Food for thought

The keys to connecting the shop, replicating success and scaling up

A bill from
Pierrick Boissel
The keys to connecting the shop, replicating success and scaling up

This article is a summary of a forthcoming white paper. Feel free to send us an email at to receive it when it is available.

Over the last two years, we have met and exchanged with more than 100 users, prospects, customers and industrial decision-makers from all industries.

The topic? Connecting the shop floor and being able to play with production data in real time.

Bring up process and production data in time to make "data-driven" decisions. Indeed, a connected workshop means real time for monitoring, alerting and machine recalibration, production orchestration, predictive maintenance, anomaly and scrap detection, etc.

In 90% of the cases, the questions, the attempts to solve them or the solutions chosen are often the same. We have therefore decided to give you some keys to move forward in the fog.

What you've brought up:

  • Real time is essential
  • We don't know what is in the machines because the automaton is closed. We bought special machines, everything is blocked by the supplier.
  • My machines are not connected, the gain is uncertain for the return on investment.
  • The production networks are outside the scope of the IS and are therefore not included in the transformation plans (this tends to change).
  • We don't have any automation specialists here. It's maintenance, methods or production that manages it. They don't know the controllers / automatons. We don't dare touch them.
  • We have an MES, we spent a year implementing it, the environment is completely closed, we can't get anything out, we spend our time doing custom development and the users are not satisfied with the result.
  • We have done with open-source bricks (node-red for example), but it is not reproducible at scale. The robustness of the system is not guaranteed.

Achievable gains:

According to McKinsey, connecting the shop floor and getting the right data to the right person in real time is a more than significant source of ROI:

  • up to +90% productivity.
  • up to 50% less unscheduled machine downtime.
  • up to - 40% on maintenance costs.

And that's without mentioning the financial and ecological gains represented by the reduction of consumption: waste, material and energy losses, whose costs are currently exploding in Europe.

We can also point out the gains made by scaling up projects in record time, better inter-site communication and hybridization of cloud/edge services, which is less demanding than full cloud.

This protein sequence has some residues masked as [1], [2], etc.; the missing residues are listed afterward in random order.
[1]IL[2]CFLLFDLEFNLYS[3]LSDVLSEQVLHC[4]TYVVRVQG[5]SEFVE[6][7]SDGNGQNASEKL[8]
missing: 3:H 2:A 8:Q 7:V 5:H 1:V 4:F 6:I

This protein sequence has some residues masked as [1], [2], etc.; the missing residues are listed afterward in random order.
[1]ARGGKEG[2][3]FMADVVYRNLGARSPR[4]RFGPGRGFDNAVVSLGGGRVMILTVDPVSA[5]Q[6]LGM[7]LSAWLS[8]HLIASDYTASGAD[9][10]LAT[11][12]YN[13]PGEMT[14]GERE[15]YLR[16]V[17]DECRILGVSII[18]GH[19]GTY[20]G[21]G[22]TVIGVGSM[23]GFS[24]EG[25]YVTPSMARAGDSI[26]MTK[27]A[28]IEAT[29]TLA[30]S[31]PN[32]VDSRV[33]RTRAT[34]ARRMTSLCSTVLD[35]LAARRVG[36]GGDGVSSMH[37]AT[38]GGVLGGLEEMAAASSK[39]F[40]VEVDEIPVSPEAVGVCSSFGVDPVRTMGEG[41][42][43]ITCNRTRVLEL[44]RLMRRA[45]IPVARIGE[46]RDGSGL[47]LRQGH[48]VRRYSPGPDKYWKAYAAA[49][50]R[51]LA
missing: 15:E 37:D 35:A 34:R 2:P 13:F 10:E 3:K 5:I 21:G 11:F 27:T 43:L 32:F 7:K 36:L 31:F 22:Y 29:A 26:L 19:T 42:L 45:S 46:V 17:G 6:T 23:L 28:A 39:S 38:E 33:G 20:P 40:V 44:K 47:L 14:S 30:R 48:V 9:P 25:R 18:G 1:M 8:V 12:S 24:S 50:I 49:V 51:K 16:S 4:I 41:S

It is therefore urgent to roll up our sleeves.

But then what to do, and especially how to do it?

Digitizing the workshop means first of all understanding that we can go much faster by iterating and above all; that today it is possible. The problem becomes a question of software and no longer of hardware, and good news: solutions exist.

Here is a short summary of what we recommend at Niagara, to help you in your reflection:

Think accessibility to machine data, sometimes closed: your choice could be for a platform that can be deployed anywhere, close to the machines (servers / gateway / HMI / production computer). Take the time to check the native and multi protocol connectors of the chosen solution.

Think about software accessibility: set up a no-code platform that allows any engineer or automation specialist to read the data from his machine and work on it / set up interfaces that allow ML parameters to be set without having to code, like Automi for example.

Think flexible: New technologies mean the end of MES. Take an open platform, whose infrastructure is in micro-services. The advent of Edge & pub-sub & stream technologies (kafka, MQTT, etc..) will allow you to avoid overloading the production network.

Think scaling and industrialization: Like everyone else, you don't want to fall into "pilot hell." Make sure you can deploy digital twins of your plants, and deploy instances easily. Then you can start standardizing your cross-plant IoT data models. You can create your own on a platform like Niagara or use platforms like azure digital twin or AWS digital twin for example. OPC UA is a robust standard, but make sure that the solution you choose does not force you to use this protocol, so that you have the choice of having to maintain and manage it or not.

Think use cases: Don't forget that the platform must be able to allow you to unpack different use cases, check that your choice is for a platform with no-code IT connectors to send the data to different analysis software or your databases for bigdata analysis for example.

Think about IT teams, as well as security: a hybrid platform that will allow group IT to monitor the edges deployed on the different sites as well as the access policy/ incoming/outgoing flows, etc...

If we summarize, for the dissipated:

#1 - Technologies today allow for the deployment of hybrid tools (Edge & Cloud) at scale that will tackle the collection and processing of industrial data at the machine and unlock many new uses.

#2 - To tackle the subject: think use case, forget about the technology, define clear objectives and then a limited scope and iterate. Enlarge the scope and start again.

#3 - No & low-code tools are perfectly suited to iterate quickly without having to train code in the factory.

#4 - microservices, flexibility and scalability will help you avoid the hell of the driver and the infamous V-cycle of legacy tools.

What about you? What have you implemented in your factories?

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